Almost uniformly, natural physical processes—such as the melting of ice, the cooling of warm soup, or the breaking of glass—do not happen in reverse.

Thermodynamics A concise, powerful, and general account of the time asymmetry of ordinary physical processes was gradually pieced together in the course of the 19th-century development of the science of thermodynamics.

The sorts of physical systems in which obvious time asymmetries arise are invariably macroscopic ones; more particularly, they are systems consisting of enormous numbers of particles.

Because such systems apparently have distinctive properties, a number of investigators undertook to develop an autonomous science of such systems. As it happens, these investigators were primarily concerned with making improvements in the design of steam engine s, and so the system of paradigmatic interest for them, and the one that is still routinely appealed to in elementary discussions of thermodynamics, is a box of gas.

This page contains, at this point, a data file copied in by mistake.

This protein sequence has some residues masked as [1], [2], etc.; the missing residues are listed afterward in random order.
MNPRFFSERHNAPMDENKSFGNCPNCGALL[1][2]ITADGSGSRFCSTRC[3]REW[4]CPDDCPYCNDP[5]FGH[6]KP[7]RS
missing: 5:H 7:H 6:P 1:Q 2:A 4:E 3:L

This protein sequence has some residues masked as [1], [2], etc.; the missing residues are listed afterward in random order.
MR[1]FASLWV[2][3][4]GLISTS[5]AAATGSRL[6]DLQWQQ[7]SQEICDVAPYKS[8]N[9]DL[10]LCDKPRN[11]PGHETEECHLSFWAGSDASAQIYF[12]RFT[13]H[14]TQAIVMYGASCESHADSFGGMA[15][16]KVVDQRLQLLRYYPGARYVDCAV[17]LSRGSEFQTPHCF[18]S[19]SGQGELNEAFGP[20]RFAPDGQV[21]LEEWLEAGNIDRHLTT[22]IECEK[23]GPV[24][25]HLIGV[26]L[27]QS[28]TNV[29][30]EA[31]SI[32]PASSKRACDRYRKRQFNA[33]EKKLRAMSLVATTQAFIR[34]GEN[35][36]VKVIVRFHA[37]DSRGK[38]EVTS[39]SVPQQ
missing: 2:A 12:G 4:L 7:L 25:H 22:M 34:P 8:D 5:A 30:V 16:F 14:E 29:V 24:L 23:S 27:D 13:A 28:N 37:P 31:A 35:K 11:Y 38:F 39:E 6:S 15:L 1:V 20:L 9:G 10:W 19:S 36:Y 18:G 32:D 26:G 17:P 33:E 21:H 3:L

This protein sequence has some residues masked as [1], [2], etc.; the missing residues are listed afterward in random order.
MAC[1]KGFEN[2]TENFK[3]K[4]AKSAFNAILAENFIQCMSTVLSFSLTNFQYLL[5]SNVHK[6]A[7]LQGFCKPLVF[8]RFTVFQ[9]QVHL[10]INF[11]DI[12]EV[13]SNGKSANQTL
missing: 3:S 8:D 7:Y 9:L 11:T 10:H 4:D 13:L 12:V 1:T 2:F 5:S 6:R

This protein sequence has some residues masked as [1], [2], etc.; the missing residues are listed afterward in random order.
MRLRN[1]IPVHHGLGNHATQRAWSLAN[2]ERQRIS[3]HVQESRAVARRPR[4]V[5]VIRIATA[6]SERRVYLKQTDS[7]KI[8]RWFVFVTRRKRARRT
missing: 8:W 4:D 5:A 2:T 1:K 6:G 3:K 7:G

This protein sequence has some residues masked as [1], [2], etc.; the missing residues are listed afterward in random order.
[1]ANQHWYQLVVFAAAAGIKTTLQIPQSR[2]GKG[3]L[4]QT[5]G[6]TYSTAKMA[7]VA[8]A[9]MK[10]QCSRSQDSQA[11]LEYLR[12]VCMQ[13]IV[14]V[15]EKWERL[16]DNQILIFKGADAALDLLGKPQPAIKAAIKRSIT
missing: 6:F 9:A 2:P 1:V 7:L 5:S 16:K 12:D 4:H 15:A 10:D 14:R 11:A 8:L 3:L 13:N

Consider what terms are appropriate for the description of something like a box of gas. The fullest possible such account would be a specification of the positions and velocities and internal properties of all of the particles that make up the gas and its box.

From that information, together with the Newtonian law of motion, the positions and velocities of all the particles at all other times could in principle be calculated, and, by means of those positions and velocities, everything about the history of the gas and the box could be represented.

But the calculations, of course, would be impossibly cumbersome. A simpler, more powerful, and more useful way of talking about such systems would make use of macroscopic notions like the size, shape, mass, and motion of the box as a whole and the temperaturepressure, and volume of the gas.

It is, after all, a lawlike fact that if the temperature of a box of gas is raised high enough, the box will explode, and if a box of gas is squeezed continuously from all sides, it will become harder to squeeze as it gets smaller.